Name Cards
Glue each child’s name to a sentence strip and write their name.  Hold these up as you sing their names in songs.
Hint!  When children become familiar with each other’s names, make new name cards without the picture clue.

Little Red Box
(Tune:  “Polly Wolly Doodle”)
I wish I had a little red box
To put my child’s name  in.  (Hold up name card.)
I’d take him/her out and go,
“How do you do?”  (Pretend to shake hand.)
And put him/her back again.
Sing “Hug, hug, hug” instead of “How do you do?” as you pretend to hug.

Cover a small box with red paper and insert the name cards.  Pull out one at a time as you sing the song.

(Traditional Tune)
There is a friend in our class
And David is his name-o.
D – A – V – I - D
D – A – V – I - D
D – A – V – I - D
And David is his name-o.

•Hint!  You may have to be creative as you use different children’s names in this song.  You will have to stretch out the letters in short names and just use the first five letters of long names.
Hello, How Are You?
(Tune:  “Skip to My Lou”)
Hello, first child’s name, how are you?           (Wave.)
Hello, second child’s name, how are you?
Hello, third child’s name, how are you?
We’re so glad to see you!
Continue singing the song inserting children’s names.

Turn to your neighbor and shake their hand…  (Shake hands.)
Turn to your neighbor and give high five…(Give high five.)

Echo Song
(Tune:  “Where Is Thumbkin?”)
The teacher sings the first line and the children answer singing the second line. 
Who has two eyes?          (Teacher asks)
I have two eyes.                (Children respond)
Who has one nose?          (Teacher asks)
I have one nose.                (Children respond)
Who has two ears             (Teacher asks)
I have two ears.                 (Children respond)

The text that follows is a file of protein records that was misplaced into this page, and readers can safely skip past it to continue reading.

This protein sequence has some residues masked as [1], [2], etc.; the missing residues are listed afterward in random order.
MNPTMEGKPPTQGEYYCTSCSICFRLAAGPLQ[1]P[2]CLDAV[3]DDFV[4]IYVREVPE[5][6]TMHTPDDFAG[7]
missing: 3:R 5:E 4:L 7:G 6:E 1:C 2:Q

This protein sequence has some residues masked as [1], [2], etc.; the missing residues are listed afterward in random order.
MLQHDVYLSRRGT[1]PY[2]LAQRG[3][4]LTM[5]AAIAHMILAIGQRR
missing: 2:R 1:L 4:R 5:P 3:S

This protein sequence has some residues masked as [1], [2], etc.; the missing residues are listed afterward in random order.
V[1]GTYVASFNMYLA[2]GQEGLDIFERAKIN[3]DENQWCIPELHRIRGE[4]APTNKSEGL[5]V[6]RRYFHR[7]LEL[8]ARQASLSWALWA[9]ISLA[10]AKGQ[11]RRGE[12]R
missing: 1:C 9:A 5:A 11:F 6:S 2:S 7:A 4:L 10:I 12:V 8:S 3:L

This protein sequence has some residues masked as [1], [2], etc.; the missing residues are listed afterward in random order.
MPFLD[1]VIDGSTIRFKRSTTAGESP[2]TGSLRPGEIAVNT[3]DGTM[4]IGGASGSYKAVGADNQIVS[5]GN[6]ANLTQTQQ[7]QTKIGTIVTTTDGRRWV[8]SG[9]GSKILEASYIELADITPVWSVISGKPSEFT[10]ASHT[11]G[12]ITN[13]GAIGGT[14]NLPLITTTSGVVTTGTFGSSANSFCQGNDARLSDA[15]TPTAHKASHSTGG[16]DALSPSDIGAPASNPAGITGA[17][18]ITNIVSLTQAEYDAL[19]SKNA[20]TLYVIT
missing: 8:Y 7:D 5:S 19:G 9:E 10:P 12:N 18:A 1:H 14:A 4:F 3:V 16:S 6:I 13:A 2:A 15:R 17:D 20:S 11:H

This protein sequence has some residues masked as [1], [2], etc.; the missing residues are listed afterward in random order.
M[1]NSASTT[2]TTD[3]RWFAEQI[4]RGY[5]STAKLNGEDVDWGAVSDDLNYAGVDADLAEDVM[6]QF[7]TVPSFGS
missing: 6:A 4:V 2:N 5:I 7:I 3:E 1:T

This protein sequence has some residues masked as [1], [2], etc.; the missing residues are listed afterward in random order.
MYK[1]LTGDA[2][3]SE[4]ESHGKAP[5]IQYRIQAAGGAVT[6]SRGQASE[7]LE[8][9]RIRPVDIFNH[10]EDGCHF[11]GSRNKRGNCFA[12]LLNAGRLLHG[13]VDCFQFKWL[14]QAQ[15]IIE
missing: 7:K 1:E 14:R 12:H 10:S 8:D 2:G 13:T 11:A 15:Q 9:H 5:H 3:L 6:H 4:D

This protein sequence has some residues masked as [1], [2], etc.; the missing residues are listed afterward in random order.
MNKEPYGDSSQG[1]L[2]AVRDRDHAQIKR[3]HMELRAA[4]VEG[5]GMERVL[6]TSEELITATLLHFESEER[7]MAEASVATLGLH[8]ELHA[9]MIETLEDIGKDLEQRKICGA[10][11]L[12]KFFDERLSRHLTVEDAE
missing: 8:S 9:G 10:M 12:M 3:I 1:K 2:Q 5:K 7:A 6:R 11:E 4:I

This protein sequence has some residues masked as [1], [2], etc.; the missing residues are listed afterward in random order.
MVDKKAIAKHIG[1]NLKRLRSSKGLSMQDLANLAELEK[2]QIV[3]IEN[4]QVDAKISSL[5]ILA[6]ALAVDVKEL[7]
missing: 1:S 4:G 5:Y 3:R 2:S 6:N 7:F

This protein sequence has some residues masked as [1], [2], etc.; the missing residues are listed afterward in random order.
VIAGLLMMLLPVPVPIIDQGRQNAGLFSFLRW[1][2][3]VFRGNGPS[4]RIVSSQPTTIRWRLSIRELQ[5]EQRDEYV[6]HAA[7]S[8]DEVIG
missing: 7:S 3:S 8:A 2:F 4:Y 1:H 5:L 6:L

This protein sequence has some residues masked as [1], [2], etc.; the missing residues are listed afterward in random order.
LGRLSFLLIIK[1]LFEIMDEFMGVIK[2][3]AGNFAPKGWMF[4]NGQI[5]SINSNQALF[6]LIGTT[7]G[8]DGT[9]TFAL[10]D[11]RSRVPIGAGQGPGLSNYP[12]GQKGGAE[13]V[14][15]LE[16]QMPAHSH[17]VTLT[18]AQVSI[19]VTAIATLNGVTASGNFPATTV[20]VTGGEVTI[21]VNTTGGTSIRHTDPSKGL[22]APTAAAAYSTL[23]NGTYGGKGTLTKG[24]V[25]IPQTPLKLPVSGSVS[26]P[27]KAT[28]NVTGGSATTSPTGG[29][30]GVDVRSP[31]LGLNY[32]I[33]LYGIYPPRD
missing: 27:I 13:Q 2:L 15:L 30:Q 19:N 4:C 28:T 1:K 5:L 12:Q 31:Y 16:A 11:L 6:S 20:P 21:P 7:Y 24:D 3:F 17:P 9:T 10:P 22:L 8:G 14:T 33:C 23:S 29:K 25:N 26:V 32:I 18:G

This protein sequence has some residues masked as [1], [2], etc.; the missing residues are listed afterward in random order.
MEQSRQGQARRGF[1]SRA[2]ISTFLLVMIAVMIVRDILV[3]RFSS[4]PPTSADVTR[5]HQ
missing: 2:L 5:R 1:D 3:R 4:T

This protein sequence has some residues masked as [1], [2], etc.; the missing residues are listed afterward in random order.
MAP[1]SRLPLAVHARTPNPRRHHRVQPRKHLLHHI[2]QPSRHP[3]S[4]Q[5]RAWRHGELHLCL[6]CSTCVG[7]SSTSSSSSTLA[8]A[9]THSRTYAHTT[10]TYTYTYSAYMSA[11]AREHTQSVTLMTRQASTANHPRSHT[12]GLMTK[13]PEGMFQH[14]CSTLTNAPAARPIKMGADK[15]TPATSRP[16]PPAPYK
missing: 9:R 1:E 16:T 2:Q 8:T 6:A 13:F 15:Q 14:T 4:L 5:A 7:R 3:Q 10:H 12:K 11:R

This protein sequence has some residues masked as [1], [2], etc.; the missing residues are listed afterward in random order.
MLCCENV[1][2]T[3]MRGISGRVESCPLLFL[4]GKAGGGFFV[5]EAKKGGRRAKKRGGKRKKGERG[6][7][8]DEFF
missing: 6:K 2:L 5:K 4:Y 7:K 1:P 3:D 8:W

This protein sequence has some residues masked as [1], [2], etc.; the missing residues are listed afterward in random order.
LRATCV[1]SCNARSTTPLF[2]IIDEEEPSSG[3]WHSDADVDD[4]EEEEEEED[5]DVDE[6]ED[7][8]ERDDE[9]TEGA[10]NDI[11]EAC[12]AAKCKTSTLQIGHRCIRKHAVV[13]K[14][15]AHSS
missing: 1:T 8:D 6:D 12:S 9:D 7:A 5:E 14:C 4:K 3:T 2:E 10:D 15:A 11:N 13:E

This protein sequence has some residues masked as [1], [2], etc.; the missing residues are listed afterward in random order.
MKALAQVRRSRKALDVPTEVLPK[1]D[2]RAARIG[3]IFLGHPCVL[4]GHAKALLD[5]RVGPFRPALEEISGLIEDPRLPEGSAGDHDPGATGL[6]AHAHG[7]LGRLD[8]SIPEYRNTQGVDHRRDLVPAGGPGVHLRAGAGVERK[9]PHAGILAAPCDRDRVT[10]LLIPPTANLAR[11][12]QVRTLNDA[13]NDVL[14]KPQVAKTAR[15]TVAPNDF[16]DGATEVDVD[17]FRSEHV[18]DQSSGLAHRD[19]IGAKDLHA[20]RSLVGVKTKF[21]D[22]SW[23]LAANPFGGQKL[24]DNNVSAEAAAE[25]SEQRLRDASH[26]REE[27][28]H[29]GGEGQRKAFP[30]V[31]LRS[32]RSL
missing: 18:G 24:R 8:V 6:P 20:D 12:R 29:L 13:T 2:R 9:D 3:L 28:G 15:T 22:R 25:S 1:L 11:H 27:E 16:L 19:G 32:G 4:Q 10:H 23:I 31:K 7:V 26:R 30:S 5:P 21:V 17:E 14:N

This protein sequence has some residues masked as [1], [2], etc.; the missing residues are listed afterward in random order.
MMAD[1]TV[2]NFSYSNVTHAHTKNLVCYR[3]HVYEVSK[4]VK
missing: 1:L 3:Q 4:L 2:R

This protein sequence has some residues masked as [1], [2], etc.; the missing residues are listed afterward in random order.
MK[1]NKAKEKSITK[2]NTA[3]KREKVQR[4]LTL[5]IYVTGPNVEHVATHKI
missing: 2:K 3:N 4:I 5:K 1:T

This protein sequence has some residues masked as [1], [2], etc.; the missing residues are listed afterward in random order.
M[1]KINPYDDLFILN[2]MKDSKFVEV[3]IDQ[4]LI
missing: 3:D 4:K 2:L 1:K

Now we know.                    (Clap and sing together)
Now we know.

Continue singing other questions about eye color, pets, siblings, likes, hobbies, etc.  Talk about how we are alike and how we are different.

Older children can do a Venn diagram with a partner. 


Letter Necklace
First, make a letter necklace for each child. Cut out 3” circles from poster board, write the first letter of each child’s name on one circle, punch a hole in it, and thread it on a piece of 24” string to make a necklace for each child.  Choose one child each day for the routine below:
1.  Place the necklace in your lap and do a little “drum roll” by tapping your hands on your knees.
2.  Give clues about the child’s name as you write the letters on the board. For example, “The mystery name today has four letters.  This friend loves horses and is a good artist.  This friend has brown hair and brown eyes.  Who can it be?”
3.  Present the child with their letter necklace as you sing this song to the Cookie Monster song “C Is for Cookie.”
M is for Marcus,
That’s good enough for me.
M is for Marcus,
That’s good enough for me.
M is for Marcus,
That’s good enough for me.
Oh, Marcus, Marcus, Marcus starts with M.
4.  Demonstrate how to make an “M” in sign language.  Encourage children to name other words that start with /m/.

Cut out cardboard letters and invite children to decorate with stickers, fake jewels, and glitter pens.
Name Puzzle
Write each child’s name on a 10” sentence strip. Cut between the letters in the name and put them in an envelope. Write the child’s name on the front of the envelope. The children empty the envelope and put the letters together like a puzzle to spell the name.


Unifix Cubes
Place dot stickers on Unifix cubes.  Write the first letter in each child’s name on one color and the remaining letters on another color as shown.  Store these in a pencil box.  Children can take the letters apart and then put them back together to spell their friends’ names.



Sneak a Peek
Cut off the left edge of an envelope. Write one child’s name on a 10” sentence strip and glue his picture on the right end as shown in the illustration. Place the sentence strip inside the envelope and carefully pull out the sentence strip to reveal one letter at a time. Invite the children to blend the sounds of the letters and predict whose name will appear.



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